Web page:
Child Sexual Abuse
by Teresia Smith
In addition to April being Sexual Assault Awareness Month, it is also recognized as Child Abuse Prevention Month. The statistics on the sexual abuse of children are shocking. Some estimates place the prevalence as high as 1 in 3 girls and 1 in 6 boys that are sexually abused before their 18th birthday (Aust. Institute of Criminology, 1993). And these are only the reported cases. It is highly likely that you know someone who has been abused. It may have been you.
We teach our children “stranger danger,” but statistics tell us 95% of sexually abused children will know their abuser (Child Protection Council, 1993). The abuser will often be an immediate family member, a close family friend or someone the child has regular contact with.
So how can we protect our children? The most important thing we can do is raise awareness about what comprises child sexual assault and talk to our kids to make sure they feel comfortable telling someone they trust. Just as with adults, child sexual assault covers many things. According to Rainn.org, “Child sexual abuse does not need to include physical contact between a perpetrator and a child. Some forms of child sexual abuse include: Exhibitionism, or exposing oneself to a minor, fondling, intercourse, masturbation in the presence of a minor or forcing the minor to masturbate, obscene phone calls, text messages, or digital interaction, producing, owning, or sharing pornographic images or movies of children, sex of any kind with a minor, including vaginal, oral, or anal, sex trafficking, and any other sexual conduct that is harmful to a child’s mental, emotional, or physical welfare.”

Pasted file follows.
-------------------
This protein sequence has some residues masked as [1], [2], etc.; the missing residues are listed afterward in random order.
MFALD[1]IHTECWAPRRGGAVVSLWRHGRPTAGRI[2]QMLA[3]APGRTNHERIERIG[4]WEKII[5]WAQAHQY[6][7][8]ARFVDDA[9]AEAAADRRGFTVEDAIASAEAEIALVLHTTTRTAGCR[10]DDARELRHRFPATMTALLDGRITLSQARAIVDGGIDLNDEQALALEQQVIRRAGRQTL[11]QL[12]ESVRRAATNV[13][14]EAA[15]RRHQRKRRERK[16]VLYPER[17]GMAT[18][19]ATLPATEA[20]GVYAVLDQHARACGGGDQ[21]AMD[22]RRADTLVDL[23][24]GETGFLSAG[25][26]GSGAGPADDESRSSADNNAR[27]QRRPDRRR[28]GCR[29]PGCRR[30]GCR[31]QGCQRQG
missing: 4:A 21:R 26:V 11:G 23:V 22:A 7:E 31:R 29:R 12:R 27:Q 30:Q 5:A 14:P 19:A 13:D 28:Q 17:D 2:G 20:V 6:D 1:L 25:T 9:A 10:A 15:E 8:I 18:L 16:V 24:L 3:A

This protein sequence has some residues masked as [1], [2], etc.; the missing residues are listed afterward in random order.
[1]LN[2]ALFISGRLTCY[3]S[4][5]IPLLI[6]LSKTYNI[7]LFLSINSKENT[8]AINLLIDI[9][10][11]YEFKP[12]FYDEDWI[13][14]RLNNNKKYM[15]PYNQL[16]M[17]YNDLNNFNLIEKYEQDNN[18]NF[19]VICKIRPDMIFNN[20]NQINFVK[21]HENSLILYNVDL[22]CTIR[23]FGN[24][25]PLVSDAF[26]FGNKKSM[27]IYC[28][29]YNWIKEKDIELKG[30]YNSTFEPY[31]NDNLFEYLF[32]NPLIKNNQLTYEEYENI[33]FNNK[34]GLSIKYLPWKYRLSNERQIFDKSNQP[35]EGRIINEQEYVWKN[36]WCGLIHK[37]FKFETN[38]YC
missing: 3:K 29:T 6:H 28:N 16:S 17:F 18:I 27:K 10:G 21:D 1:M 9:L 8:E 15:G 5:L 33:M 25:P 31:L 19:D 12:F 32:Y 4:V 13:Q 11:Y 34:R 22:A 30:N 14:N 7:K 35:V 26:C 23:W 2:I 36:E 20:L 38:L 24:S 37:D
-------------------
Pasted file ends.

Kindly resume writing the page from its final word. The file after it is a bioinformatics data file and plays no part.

Child sexual abuse isn’t usually something easy to see. Clues that a child is being sexually abused are often present, but they are often hard to identify apart from other signs of childhood pressures. “Explicit physical signs of sexual abuse are not common. However, when physical signs are present, they may include bruising, bleeding, redness and bumps, or scabs around the mouth, genitals or anus. Urinary tract infections, sexually transmitted diseases and abnormal vaginal or penile discharge are also warning signs. Sometimes a child who is being abused will suddenly display signs of depression or post-traumatic stress disorder, express suicidal thoughts, inappropriate sexual knowledge or behaviors, nightmares or bed-wetting” (https://www.d2l.org/education/5-steps/step-1/).